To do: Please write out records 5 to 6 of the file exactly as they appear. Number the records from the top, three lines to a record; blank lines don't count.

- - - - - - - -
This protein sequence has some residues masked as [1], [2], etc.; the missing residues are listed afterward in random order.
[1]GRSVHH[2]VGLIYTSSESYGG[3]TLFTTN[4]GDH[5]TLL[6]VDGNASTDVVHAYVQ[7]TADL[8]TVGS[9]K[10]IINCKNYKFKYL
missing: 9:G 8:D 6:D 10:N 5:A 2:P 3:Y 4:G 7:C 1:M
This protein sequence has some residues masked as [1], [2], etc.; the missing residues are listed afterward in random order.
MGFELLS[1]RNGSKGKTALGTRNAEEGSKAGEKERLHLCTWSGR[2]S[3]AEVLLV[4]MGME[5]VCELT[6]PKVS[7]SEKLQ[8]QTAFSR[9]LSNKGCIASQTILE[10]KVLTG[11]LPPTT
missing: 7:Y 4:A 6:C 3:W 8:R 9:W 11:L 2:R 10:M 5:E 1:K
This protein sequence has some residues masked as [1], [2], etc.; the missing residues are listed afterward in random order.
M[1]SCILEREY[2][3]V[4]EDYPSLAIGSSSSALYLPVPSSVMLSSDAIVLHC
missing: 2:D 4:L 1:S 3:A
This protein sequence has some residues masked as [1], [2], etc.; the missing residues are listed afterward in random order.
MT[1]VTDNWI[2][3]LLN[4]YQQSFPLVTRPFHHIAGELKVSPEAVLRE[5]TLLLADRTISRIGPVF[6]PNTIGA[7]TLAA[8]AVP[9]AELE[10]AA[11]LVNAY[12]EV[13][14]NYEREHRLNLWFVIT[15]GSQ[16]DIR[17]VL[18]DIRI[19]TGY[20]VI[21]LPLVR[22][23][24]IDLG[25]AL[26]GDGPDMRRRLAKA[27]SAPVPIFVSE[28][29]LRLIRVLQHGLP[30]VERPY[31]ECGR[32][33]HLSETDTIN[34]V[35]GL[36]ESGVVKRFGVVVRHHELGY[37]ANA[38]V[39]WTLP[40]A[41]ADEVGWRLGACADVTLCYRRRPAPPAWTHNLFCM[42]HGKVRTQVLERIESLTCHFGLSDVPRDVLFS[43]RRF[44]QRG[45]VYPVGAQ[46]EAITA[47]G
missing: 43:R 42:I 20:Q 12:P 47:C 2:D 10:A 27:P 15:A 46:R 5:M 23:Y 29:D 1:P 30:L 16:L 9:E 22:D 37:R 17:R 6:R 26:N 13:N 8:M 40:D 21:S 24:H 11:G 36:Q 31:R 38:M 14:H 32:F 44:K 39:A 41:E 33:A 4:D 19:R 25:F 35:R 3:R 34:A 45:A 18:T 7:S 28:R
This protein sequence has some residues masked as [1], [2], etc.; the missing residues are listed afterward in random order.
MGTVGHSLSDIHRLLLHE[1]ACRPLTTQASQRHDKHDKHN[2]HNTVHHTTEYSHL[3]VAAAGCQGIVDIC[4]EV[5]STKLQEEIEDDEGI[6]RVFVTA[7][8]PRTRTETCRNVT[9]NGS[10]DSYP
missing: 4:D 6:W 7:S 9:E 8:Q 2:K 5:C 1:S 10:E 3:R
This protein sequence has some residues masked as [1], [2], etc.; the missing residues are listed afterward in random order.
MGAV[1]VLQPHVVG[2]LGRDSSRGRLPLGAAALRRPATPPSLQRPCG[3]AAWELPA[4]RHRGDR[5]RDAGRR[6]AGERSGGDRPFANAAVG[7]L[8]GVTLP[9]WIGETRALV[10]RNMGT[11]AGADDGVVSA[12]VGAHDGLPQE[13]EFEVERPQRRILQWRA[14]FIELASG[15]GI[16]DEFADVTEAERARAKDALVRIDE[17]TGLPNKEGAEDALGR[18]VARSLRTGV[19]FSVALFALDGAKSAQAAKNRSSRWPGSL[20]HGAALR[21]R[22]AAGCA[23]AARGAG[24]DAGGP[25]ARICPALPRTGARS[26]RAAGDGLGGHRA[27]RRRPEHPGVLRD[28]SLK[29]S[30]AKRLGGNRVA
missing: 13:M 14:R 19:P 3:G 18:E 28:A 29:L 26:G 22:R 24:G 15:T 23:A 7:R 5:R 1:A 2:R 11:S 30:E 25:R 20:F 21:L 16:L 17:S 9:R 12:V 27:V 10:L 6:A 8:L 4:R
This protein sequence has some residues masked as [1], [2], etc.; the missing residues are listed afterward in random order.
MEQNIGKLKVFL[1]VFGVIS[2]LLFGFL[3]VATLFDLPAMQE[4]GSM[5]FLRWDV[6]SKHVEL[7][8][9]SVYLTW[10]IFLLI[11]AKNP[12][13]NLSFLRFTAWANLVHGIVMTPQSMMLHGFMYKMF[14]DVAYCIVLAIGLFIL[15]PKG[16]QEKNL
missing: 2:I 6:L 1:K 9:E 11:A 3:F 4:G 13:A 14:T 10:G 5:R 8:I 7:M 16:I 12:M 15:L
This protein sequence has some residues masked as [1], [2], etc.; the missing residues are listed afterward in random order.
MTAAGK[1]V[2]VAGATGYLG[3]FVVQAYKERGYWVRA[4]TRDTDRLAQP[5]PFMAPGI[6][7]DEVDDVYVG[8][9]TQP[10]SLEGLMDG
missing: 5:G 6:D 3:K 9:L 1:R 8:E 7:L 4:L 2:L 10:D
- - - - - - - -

This protein sequence has some residues masked as [1], [2], etc.; the missing residues are listed afterward in random order.
MGTVGHSLSDIHRLLLHE[1]ACRPLTTQASQRHDKHDKHN[2]HNTVHHTTEYSHL[3]VAAAGCQGIVDIC[4]EV[5]STKLQEEIEDDEGI[6]RVFVTA[7][8]PRTRTETCRNVT[9]NGS[10]DSYP
missing: 4:D 6:W 7:S 9:E 8:Q 2:K 5:C 1:S 10:E 3:R
This protein sequence has some residues masked as [1], [2], etc.; the missing residues are listed afterward in random order.
MGAV[1]VLQPHVVG[2]LGRDSSRGRLPLGAAALRRPATPPSLQRPCG[3]AAWELPA[4]RHRGDR[5]RDAGRR[6]AGERSGGDRPFANAAVG[7]L[8]GVTLP[9]WIGETRALV[10]RNMGT[11]AGADDGVVSA[12]VGAHDGLPQE[13]EFEVERPQRRILQWRA[14]FIELASG[15]GI[16]DEFADVTEAERARAKDALVRIDE[17]TGLPNKEGAEDALGR[18]VARSLRTGV[19]FSVALFALDGAKSAQAAKNRSSRWPGSL[20]HGAALR[21]R[22]AAGCA[23]AARGAG[24]DAGGP[25]ARICPALPRTGARS[26]RAAGDGLGGHRA[27]RRRPEHPGVLRD[28]SLK[29]S[30]AKRLGGNRVA
missing: 13:M 14:R 19:P 3:G 18:E 28:A 29:L 26:G 22:R 24:G 15:T 23:A 7:R 5:R 1:A 2:R 11:S 30:E 25:R 20:F 21:L 16:L 17:S 9:R 12:V 27:V 10:L 6:A 8:L 4:R